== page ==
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29 November, 2016


ISO Speed (Sensitivity)

When you cannot get the right exposure with the aperture and shutter speed, it is time to think about the ISO sensitivity (also called ISO speed). It defines how sensitive the camera sensor is to light. With the same amount of available light, the higher the ISO sensitivity is, the more light will be captured by the sensor.
The ISO sensitivity is measured in… numbers! 🙂 I do not know what exactly these numbers mean, never needed it (now, when writing this, I became curious ). The “normal” ISO speed depends on your camera. In my experience it is either ISO 100 or ISO 200. This is what you start with. If you cannot get the right exposure by altering aperture and shutter speed, try to adjust the ISO speed. I cannot remember a situation when I needed to reduce the normal ISO speed. Aperture and shutter speed can reduce the amount of light as much as needed in most cases, with rare exceptions. There are also other ways to reduce the amount of light, such as lens filters. The ISO sensitivity control is usually useful with insufficient light. When ISO 100 is not enough, try ISO 200, ISO 400, etc.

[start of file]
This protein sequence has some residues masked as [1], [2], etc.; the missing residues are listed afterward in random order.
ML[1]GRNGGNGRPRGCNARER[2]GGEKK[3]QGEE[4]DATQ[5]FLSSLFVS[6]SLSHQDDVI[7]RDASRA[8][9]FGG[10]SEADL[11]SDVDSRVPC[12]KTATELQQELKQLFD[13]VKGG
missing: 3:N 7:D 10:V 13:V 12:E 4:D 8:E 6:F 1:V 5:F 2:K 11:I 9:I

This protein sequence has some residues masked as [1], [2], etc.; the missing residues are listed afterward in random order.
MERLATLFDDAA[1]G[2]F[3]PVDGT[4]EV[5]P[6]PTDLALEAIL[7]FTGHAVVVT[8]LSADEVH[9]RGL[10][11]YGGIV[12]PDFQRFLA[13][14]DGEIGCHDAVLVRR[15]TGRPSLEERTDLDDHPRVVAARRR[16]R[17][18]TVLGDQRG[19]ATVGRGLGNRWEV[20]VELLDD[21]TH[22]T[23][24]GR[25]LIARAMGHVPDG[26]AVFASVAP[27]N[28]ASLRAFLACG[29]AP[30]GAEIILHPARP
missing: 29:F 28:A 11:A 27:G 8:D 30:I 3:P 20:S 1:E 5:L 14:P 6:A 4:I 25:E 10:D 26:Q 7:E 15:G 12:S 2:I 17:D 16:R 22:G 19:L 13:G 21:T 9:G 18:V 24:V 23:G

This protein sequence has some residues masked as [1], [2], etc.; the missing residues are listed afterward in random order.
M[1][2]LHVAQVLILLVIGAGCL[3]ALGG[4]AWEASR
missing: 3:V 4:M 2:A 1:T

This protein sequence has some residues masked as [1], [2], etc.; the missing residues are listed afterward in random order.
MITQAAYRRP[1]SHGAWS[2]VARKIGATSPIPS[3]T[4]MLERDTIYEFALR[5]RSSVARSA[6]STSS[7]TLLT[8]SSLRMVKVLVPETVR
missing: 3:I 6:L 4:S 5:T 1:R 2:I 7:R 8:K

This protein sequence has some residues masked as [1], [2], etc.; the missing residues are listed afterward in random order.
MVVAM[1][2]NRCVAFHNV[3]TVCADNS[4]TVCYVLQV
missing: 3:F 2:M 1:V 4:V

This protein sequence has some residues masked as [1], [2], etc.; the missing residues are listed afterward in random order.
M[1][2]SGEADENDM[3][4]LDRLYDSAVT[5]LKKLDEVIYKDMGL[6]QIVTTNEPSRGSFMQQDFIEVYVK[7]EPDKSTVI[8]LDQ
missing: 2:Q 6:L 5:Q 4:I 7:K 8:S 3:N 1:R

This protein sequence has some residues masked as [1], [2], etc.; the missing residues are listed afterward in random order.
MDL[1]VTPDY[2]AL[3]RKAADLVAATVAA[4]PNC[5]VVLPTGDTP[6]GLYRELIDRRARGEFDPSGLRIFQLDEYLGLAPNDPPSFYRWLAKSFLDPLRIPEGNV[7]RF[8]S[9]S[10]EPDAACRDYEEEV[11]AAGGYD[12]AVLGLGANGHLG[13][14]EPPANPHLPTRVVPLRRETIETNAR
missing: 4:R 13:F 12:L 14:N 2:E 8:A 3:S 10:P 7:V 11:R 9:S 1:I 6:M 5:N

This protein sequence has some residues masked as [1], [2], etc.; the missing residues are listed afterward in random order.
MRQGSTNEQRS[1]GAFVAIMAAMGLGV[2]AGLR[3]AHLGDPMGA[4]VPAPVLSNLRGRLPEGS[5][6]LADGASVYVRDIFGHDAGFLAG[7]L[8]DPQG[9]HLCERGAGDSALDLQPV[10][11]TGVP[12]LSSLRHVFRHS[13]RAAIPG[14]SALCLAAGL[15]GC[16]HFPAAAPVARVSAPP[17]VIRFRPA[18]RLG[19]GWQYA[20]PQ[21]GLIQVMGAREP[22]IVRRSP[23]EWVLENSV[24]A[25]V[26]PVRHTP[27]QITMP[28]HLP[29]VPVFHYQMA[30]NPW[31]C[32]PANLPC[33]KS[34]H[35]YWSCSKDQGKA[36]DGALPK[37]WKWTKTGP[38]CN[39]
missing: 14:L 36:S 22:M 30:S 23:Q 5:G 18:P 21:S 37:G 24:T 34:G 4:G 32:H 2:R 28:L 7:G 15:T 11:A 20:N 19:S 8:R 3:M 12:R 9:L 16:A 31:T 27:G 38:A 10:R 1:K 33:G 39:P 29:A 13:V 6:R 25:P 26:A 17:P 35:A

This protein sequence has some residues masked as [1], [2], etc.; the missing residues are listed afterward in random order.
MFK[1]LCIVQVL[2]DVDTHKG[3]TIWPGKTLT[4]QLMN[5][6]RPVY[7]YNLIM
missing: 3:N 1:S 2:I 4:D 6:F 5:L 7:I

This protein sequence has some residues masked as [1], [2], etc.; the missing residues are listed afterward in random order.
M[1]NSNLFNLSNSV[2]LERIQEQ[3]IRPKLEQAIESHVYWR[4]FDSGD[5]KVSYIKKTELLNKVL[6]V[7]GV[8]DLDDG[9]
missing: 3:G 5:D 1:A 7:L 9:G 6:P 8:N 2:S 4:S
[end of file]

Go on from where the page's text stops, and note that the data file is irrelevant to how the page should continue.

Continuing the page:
This is not so simple, however. Aperture and shutter speed controls can be considered safe, because they alter a natural measure: the amount of light. The ISO sensitivity is more artificial, its increase comes at a price. The more sensitive the sensor becomes, the more image noise it creates. This is when the equipment quality becomes important in photography: expensive professional cameras usually allow much higher ISO speeds before the image noise becomes prohibitive. With my entry-level DSLR Nikon D80 I never shot above ISO 800. With Nikon D700 I often get to ISO 1600 (twice more sensitive) and sometimes even to ISO 3200.

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